BRIDGEWATER, N.S. -- Nova Scotia lobster fishermen and their families gathered in front of the federal fisheries minister's office Thursday over concerns for their catch.

"We have asked for a couple of really simple requests from the federal government, repeatedly, over the last three years that we could be at the table in any discussions regarding the sustainability of our fishery and that the government would enforce already existing sustainability laws on that books that they are refusing to enforce because of politics," said Colin Sproul of the Bay of Fundy Inshore Fishermen's Association.

They're protesting because they want the feds to handle "illegal" and out-of-season fishing activities in regional waters.

Fisheries Minister Bernadette Jordan did not attend, but in a statement to CTV News, she says in part: 

"I take all allegations of illegal fishing very seriously and respect people's right to gather for peaceful protest. It is important to note that First Nation communities in Nova Scotia have a recognized right to harvest lobster for food, social, and ceremonial purposes outside of the regular commercial season. DFO supports this through issuing FSC licences each year, and associated tags for FSC traps.

"It is imperative that we work together to maintain orderly and sustainable fisheries, to respect the rights of First Nation harvesters and to ensure coastal communities continue to thrive."

The Conservative MP for West Nova says, while he is respectful of Indigenous people's rights, he has heard from many concerned fishermen in the area who say their livelihood is on the line.

"I don't want this to turn into a big all-out fight, but we need DFO to do their job and actually look at the conservation of that stock," said Chris d'Entremont.

On Wednesday, the owner of a lobster pound in Digby County was found guilty in the illegal sale of lobsters.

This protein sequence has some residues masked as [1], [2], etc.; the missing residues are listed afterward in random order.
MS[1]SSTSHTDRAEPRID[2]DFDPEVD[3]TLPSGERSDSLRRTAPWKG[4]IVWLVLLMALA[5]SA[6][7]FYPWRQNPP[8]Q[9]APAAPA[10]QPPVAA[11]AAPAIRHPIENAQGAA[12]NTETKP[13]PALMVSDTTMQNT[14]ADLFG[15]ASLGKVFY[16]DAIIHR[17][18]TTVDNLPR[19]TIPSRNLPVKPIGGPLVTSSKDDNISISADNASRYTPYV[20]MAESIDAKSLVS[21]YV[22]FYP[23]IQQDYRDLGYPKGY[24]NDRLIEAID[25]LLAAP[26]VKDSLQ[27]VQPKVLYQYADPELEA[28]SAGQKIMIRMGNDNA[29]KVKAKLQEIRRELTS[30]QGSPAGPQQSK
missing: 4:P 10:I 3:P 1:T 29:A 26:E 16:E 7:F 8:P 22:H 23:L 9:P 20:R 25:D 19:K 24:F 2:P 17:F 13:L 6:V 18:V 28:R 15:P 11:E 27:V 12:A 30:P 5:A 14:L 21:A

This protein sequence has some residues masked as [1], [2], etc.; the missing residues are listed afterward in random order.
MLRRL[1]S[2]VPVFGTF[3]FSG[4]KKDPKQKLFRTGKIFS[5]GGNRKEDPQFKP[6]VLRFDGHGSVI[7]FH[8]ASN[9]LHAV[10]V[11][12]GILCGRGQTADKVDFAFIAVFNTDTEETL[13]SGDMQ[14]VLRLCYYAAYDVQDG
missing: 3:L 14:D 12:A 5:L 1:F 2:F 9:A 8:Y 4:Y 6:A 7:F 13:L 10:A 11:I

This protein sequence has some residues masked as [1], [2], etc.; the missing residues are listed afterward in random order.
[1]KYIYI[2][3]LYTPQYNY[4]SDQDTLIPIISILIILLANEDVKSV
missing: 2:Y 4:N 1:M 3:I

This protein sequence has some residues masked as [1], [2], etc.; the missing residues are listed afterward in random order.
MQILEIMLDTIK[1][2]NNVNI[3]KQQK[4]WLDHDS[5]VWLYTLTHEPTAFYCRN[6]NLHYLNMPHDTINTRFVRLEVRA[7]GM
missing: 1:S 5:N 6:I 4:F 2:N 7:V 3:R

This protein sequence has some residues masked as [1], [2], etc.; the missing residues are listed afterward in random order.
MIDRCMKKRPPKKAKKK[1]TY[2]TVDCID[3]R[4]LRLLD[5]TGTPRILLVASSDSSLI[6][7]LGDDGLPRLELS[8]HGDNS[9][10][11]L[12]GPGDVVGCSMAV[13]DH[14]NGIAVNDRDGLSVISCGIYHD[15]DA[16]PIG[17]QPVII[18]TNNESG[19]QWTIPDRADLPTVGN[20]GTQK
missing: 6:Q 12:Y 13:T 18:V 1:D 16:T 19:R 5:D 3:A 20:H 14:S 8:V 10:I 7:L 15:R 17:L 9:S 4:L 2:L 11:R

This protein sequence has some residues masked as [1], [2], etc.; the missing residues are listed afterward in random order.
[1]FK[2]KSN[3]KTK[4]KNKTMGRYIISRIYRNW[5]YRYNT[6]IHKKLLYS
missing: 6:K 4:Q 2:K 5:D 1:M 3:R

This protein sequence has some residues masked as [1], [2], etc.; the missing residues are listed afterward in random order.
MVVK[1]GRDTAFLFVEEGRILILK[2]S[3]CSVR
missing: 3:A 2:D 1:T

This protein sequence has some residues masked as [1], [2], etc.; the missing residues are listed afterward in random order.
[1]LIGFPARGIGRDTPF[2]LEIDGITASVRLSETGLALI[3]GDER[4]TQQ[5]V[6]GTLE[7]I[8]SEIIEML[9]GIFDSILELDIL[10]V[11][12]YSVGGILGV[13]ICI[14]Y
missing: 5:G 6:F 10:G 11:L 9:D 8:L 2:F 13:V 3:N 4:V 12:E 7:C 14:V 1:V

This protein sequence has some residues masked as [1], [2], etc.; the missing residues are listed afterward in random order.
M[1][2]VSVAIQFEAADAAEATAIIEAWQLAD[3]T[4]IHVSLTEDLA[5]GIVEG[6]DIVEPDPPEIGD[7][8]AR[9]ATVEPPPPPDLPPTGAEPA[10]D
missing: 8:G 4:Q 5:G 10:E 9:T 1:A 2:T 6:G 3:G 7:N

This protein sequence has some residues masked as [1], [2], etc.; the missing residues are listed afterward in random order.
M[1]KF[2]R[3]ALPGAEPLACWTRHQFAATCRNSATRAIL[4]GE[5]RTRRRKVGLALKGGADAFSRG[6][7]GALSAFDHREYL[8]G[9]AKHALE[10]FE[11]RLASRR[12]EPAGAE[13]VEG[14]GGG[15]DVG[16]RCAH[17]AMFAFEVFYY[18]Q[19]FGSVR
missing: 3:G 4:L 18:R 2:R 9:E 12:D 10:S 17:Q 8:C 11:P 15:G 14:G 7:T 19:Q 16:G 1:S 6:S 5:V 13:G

Sheng Ren Zheng and his company in Belliveau's Cove were nabbed selling lobsters caught by Indigenous fishermen in 2017.

In her statement, Jordan adds:

"DFO's fisheries management team continues to engage with Indigenous communities to ensure that FSC needs are well understood while promoting measures for the proper management, control and oversight of these fisheries.

"The DFO Fisheries Management and Conservation & Protection (C&P) teams have been alerted to reports of illegal fishing in certain areas of Nova Scotia. I encourage anyone who has information on suspected illegal fishing, purchasing, or selling, to report it by contacting your local C&P detachment or toll-free at 1-800-565-1633. All information provided to fishery officers is reviewed, and actions are undertaken to investigate. As a reminder, we cannot comment on active investigations. However, when an investigation concludes that there are reasonable, probable grounds to pursue charges, C&P works with the Public Prosecution Services of Canada to bring cases to trial. This year, actions have been taken to remove illegal fishing gear and investigations are ongoing."

In a statement to CTV News, the lead negotiator for the Mi'kmaq Rights Initiative says in part:

"Currently, we are working with our own community members on their right to a moderate livelihood, how we can conduct a sustainable harvest and their voices are leading the development of long-term management solutions to ensure our fishery is truly sustainable. We want a better way forward."

"Our message is not being delivered and the MPs have got to start to realize that they're going to be held accountable -- whenever the next election is -- if our message isn't brought forward --and we don't believe right now it is -- by anybody," said Bernie Berry of the Coldwater Lobster Association.

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Meanwhile, d'Entremont says he would like Ottawa to form a panel, including First Nations and commercial fishermen to resolve the issue.